Home dampness, current allergic diseases, and respiratory infections among young adults

Kilpeläinen, M.; Terho, E. O.; Helenius, H.; Koskenvuo, M.
June 2001
Thorax;Jun2001, Vol. 56 Issue 6, p462
Academic Journal
Background-The relation between home dampness and respiratory symptoms among adults is well confirmed, but data on specific allergic diseases and respira- tory infections is more limited. Individual factors that may enhance susceptibility to the effects of home dampness are mainly unknown. Methods-The association between home dampness and current physician diagnosed asthma, allergic rhinitis, allergic conjunctivitis, atopic dermatitis, common colds, and bacterial respiratory infections was studied in a questionnaire survey of 10 667 Finnish first year university students aged 18-25 years. The dampness categories analysed were visible mould and visible mould or damp stains or water damage during the last year. In multivariate analyses adjustment was made for parental education, active and passive smoking, type and place of residence, pets, and wall to wall carpets. The interaction effect of atopic heredity and dampness was investigated. Results-Visible mould or damp stains or water damage was reported by 15.0% of the respondents. In multivariate models there was a positive association between home dampness and current asthma, allergic rhinitis, and atopic dermatitis, as well as common colds ≥ 4 times per year and other respiratory infections, but not between home dampness and allergic conjunctivitis. The strongest association was found between exposure to visible mould and asthma (OR 2.21, 95% CI 1.48 to 3.28) and common colds (OR 1.49, 95% CI 1.18 to 1.87). The risk of current asthma in damp homes was highest among subjects with atopic heredity. Conclusions-The risk of current asthma, allergic rhinitis, and atopic dermatitis was higher in damp homes. Of the respiratory infections, the risk of common colds was most clearly increased.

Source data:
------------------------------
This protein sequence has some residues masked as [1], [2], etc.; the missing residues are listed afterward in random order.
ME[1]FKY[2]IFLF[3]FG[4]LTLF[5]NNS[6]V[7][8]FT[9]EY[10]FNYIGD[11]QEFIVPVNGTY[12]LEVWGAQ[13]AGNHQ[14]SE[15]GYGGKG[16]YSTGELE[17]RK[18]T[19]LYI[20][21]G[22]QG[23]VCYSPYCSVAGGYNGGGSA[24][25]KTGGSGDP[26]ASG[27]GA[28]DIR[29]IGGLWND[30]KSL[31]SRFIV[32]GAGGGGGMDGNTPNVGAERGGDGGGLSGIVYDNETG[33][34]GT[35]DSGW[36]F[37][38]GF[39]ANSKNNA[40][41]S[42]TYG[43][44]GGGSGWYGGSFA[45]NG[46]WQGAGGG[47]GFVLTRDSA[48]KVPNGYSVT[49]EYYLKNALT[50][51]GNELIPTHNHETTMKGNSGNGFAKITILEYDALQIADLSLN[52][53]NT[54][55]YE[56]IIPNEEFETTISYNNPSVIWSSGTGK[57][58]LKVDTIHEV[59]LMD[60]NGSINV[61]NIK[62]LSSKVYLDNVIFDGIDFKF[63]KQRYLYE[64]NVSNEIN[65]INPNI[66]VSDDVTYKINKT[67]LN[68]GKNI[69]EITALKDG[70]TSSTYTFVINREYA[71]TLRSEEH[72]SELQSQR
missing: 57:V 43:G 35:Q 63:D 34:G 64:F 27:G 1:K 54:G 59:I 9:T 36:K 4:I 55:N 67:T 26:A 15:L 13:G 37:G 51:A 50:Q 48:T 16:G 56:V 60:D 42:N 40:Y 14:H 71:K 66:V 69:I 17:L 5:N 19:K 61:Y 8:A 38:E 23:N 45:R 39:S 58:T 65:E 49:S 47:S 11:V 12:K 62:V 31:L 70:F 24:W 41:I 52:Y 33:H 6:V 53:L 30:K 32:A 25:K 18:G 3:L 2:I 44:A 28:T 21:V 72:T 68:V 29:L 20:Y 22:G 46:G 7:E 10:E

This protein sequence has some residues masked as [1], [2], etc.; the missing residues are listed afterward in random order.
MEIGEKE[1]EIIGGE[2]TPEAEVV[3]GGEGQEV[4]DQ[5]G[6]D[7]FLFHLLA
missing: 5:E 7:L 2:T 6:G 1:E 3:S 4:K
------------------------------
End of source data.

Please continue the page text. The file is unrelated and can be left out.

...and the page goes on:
Related Articles

  • Overview of 'Allergy and allergic diseases: with a view to the future'. Kay, A. B. // Internet Journal of Asthma, Allergy & Immunology;2009, Vol. 7 Issue 2, p843 

    The article reports that IgE-mediated atopic allergic diseases which include allergic rhinitis, asthma and atopic eczema are a major socio-economic problem caused by complex interactions between genes and the environment. As reported, allergic diseases can be controlled by improvements in the...

  • The Hygiene Hypothesis and the Primary Prevention of Allergic Diseases. Pesola,, Gene R.; Iqbal, Javed; Damian, Jeanne // Internet Journal of Asthma, Allergy & Immunology;2005, Vol. 3 Issue 2, p12 

    It has been suggested that there has been an increase in atopy and allergic diseases over the last 30 years; these diseases include allergic rhinitis, atopic asthma, and atopic dermatitis. Multiple explanations have been proffered to explain the increase in atopy and related diseases with the...

  • Skin barrier function and allergic risk. Hudson, Thomas J. // Nature Genetics;Apr2006, Vol. 38 Issue 4, p399 

    A new study reports that two common loss-of-function mutations in the gene encoding filaggrin are important risk factors for atopic dermatitis, and interestingly, for asthma in association with atopic dermatitis, but not asthma in the absence of atopic dermatitis. These findings suggest the...